Here’s How the Ending of Netflix’s Spiderhead Compares to the Short Story
Cinema has been having a sci-fi literary moment. With both blockbuster film and TV adaptations of hit novels—Ready Player One, Dune, Brave New World, and, most ambitiously, The Three-Body Problem (yet to come)—and newer adaptations of short stories—Arrival, the Invisible Man, and now Spiderhead—the big and small screens are scouring the library for new source material. And not just relying on the brilliant work of Philip K. Dick.
Netflix’s Spiderhead draws from “Escape from Spiderhehead,” a short story by George Saunders, which first appeared in The New Yorker in 2010. The story is a first-person account by an imprisoned man who takes part in laboratory experiments. The experiments become increasingly sadistic as he’s forced to watch other test subjects endure painful injections known as Darkenfloxx™, which makes them temporarily endure extreme fear and suffering.
The story’s tone is in keeping with much of Saunders’ work—which often features blue-collar men and woman toiling within mostly unfeeling capitalist environments. Like his other stories, too, “Escape from Spiderhead” also features undercurrents of sincere humor beneath these mostly melancholy circumstances.
Netflix’s adaptation attempts to capture these complex tonalities, adding in an easy-listening soundtrack, to generally mixed results. The original story, structured more like a single cinematic act than an entire film, has been expanded to include more information about both the imprisoned man, Jeff, and his fellow inmates. The film also changes Jeff’s crime and relationship with those in the outside world, adding an incarcerated relationship as well. While these changes didn’t require the filmmakers to also alter the story’s ending, the writers have chosen to waive Saunders’ more tragic finale in favor of conventional Hollywood escape. (The short story’s “escape” from the Spiderhead is much less literal.)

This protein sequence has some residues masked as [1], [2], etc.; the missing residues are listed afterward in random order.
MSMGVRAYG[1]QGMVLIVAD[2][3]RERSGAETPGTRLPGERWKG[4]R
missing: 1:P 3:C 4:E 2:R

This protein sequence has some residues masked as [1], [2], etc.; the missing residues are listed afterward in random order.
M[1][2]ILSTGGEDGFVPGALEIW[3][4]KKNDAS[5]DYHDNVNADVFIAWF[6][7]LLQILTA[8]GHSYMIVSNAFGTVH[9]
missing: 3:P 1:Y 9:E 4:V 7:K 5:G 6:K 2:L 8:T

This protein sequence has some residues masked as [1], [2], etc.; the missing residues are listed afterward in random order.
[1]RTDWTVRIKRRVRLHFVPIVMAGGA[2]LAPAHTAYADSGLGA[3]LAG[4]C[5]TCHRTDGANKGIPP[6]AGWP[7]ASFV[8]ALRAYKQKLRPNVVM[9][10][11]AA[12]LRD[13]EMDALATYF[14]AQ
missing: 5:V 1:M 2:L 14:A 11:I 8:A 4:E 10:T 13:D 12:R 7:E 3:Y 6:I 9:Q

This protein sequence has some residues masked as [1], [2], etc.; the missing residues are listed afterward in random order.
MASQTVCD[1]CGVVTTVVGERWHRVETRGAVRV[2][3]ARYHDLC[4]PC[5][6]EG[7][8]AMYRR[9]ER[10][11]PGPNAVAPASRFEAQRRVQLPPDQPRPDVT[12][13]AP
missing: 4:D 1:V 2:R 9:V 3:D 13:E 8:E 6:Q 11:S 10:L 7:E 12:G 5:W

Here’s how both properties handle the ending to the story.
How the Netflix Version Ends:
Steve Abnesti (Chris Hemsworth), whom Jeff initially believes to be testing each drug individually for separate purposes—a love drug for love, a fear drug for fear, etc.—is in fact testing a separate drug, which is designed to induce absolute obedience. Before the Lizzy experiment, however, Jeff convinces Abnesti’s assistant to remove the obedience drug from his pack and outfit Abnesti instead with the drug. Jeff then uses the drug controls on Abnesti, who resists and still manages to Darkenfloxx Lizzy.
Jeff saves Lizzy in time, but Abnesti has already fled and sicked the entire prison on Jeff and Lizzy, who attempt to escape. Meanwhile, Abnesti’s assistant has notified authorities of the illegal experiments happening on the island. They arrive in time to watch Abnesti take off on a biplane. Abnesti’s pack, however, has been damaged in his altercation with Jeff, and he experiences an overload of drugs, causing him to crash into the island’s mountain.
Jeff and Lizzy manage to escape by boat.
Before their escape, Jeff learns that he has already been released on parole and has been held captive at the island illegally, meaning once he escapes, he can presumably return to his life without fear of capture. The same applies to Lizzy.
How the Short Story Ends
Much of the film diverges from the short story. Jeff does not kill his girlfriend and buddy in a car accident. Instead, he kills his buddy with a brick while they were fighting. Jeff has no romantic relationship in or outside the prison (so there is no Lizzy); he calls his mom when given the opportunity to use the phone.
While many of the experiments in the story are similar to the film, we don’t learn anything about Abnesti or the company. The obedience drug is used in the story, but it is not the primary purpose of the experiments. (The experiments are more focused on developing a love drug.)
As in the film, the first forced Darkenfloxx drip for one of Jeff’s sexual partners ends in her death. The final scene of the story, however, involves a second forced Darkenfloxx—but with another sexual partner, not some romantic interest. Jeff refuses. Abnesti then leaves the room in order to obtain permission to use the obedience drug on Jeff. Instead of allowing himself to Darkenfloxx another woman, Jeff discovers controls to his pack and throws it down a nearby vent. His pack breaks, releasing all the drugs simultaneously, including his own Darkenfloxx. The narrator then describes his final ascent.
“From across the woods, as if by common accord, birds left their trees and darted upward. I joined them, flew among them, they did not recognize me as something apart from them, and I was happy, so happy, because for the first time in years, and forevermore, I had not killed, and never would.”
We’re made to believe that Jeff escapes Spiderhead through suicide.
Will There Be a Spiderhead 2?
By not killing Jeff, the filmmakers have left open the possibility of a sequel. Still, there’s no word yet on whether there will be a Spiderhead 2. Netflix will likely wait for viewership numbers to come flowing in like a broken Darkenfloxx vile.
We’ll keep this story updated should anything change.
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